Texas Senator Ted Cruz took a page out of Beyoncé’s book last night when he unexpectedly announced his run for the 2016 presidential election on Twitter, in the middle of the night on a Sunday, when no one in their right mind should be checking Twitter:
You’d think that, being the first major candidate to announce a bid for the 2016 Presidential election, the team would have been prepared to take the money of excited Republicans ready to reclaim the White House. Unfortunately, trying to throw your money at Ted Cruz is fraught with cybersecurity perils at best, and a total shit-show at worst. Let’s take the journey…
First, you have to get the URL right. Trying TedCruzForAmerica.com redirects to Healthcare.gov, the official page for Obamacare. If you try TedCruz.com, you reach this message:
This is just a case of domain squatters trying to mess with your head by buying up his name to troll supporters. So maybe you take the direct route and just Google the damn page. Google “donate to Ted Cruz” or some other variation of those words, and the first result is for https://www.tedcruz.org/contribute/ which gives you this message:
But at least you’ll find the correct site: TedCruz.org. Unfortunately, donating money—even at the correct address—isn’t as safe as it should be.
Type in www.tedcruz.org, you’ll reach the correct site, but it will have no SSL certificate. In plain English: the Ted Cruz presidential campaign built a website that isn’t always protected by basic encryption—there are ways for malicious actors to redirect and spoof the site so that you end up putting your money in the wrong piggy bank.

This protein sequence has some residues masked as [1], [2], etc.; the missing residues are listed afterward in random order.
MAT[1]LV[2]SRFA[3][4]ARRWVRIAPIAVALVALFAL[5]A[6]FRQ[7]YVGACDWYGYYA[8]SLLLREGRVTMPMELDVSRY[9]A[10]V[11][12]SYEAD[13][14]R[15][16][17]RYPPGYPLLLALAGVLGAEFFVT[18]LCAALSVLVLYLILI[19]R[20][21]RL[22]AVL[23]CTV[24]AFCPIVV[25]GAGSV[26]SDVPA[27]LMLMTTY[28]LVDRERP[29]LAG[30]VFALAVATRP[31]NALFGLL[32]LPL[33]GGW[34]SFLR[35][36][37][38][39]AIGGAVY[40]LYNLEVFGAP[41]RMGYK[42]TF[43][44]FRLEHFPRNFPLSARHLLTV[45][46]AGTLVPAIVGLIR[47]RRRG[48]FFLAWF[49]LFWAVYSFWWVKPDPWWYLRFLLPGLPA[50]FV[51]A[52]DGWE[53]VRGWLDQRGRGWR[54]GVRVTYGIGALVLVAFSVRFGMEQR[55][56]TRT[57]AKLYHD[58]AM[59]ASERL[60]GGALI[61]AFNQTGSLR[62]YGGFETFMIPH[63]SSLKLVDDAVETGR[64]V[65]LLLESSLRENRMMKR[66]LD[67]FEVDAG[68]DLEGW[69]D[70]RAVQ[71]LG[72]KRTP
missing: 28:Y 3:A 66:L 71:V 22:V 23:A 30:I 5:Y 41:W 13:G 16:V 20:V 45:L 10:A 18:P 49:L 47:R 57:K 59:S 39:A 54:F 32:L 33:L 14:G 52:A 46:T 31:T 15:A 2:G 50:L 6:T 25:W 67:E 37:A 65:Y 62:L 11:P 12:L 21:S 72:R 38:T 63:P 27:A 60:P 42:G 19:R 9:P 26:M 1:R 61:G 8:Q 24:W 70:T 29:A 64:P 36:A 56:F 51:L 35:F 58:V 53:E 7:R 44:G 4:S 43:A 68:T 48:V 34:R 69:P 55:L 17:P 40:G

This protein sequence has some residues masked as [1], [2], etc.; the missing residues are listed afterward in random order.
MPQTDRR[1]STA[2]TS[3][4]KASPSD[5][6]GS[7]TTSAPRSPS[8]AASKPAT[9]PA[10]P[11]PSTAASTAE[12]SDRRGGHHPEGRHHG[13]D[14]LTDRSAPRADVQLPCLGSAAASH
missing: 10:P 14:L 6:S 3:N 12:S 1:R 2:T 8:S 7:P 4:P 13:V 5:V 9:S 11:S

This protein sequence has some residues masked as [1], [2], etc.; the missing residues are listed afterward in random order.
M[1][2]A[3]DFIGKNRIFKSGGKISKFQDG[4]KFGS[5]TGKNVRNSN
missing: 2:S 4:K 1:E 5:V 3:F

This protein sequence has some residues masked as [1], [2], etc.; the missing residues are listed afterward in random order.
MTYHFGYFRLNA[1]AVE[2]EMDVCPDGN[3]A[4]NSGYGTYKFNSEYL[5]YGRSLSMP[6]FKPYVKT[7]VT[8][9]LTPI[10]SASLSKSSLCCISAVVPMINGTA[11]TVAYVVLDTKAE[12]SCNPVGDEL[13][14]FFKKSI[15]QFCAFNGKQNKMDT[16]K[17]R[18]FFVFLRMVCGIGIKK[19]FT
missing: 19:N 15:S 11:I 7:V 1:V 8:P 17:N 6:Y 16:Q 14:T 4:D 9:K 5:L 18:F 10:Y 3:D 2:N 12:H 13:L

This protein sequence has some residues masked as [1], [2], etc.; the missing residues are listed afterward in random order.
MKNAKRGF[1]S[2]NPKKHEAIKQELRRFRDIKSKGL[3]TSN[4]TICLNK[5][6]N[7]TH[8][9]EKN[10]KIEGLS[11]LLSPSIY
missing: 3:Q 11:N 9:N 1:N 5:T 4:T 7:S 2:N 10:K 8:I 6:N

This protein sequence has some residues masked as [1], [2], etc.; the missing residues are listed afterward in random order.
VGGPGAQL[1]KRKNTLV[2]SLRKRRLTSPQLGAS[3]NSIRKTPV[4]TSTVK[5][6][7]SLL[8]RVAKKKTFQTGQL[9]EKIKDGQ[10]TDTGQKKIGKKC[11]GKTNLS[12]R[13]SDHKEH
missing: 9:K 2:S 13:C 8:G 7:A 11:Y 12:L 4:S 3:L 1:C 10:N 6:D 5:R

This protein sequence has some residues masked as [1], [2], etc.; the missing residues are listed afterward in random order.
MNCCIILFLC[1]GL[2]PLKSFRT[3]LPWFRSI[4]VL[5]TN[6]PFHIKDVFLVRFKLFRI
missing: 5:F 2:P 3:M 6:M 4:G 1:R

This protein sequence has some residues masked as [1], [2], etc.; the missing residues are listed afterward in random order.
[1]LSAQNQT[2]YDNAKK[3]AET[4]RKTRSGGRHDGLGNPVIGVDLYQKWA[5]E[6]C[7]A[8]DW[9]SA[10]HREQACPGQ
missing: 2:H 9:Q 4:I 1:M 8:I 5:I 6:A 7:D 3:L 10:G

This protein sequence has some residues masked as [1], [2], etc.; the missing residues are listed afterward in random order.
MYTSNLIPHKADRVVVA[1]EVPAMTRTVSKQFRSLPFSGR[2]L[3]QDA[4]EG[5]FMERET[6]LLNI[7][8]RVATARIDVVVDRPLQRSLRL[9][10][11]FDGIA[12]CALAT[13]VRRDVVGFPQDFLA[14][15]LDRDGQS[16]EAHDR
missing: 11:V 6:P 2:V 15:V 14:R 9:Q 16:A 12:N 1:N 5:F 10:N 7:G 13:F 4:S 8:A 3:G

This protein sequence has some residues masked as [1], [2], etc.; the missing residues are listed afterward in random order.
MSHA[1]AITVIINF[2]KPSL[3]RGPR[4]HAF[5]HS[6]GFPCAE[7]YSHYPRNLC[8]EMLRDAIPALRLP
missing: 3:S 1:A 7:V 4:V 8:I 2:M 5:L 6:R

To get around this, you can go in and manually re-type the entire address as https://www.tedcruz.org and activate the site’s certificate. But when a Vox reporter manually typed in the “https” prefix to the URL, they checked the certificate and noticed that “nigerian-prince.com” is listed as an alternative domain for Ted Cruz’s campaign donations.
The issue with the “nigerian-prince.com” certification seems to be resolved, though the site is still only partially encrypted—if you check the SSL certificate information, it will warn you that, in fact, “this page includes other resources which are not secure,” and that, “these researches can be viewed by others while in transit, and can be modified by an attacked to change the look of the page.”
As someone as outspoken about open-Internet issues as Mr. Cruz, we’d expect a little more sophistication. Perhaps he should take a cue from his more forward-thinking colleagues in Congress and take Bitcoin for campaign donations. In the meantime, if you’re a donor, we recommend hanging tight until these problems are resolved.
Or just send a check.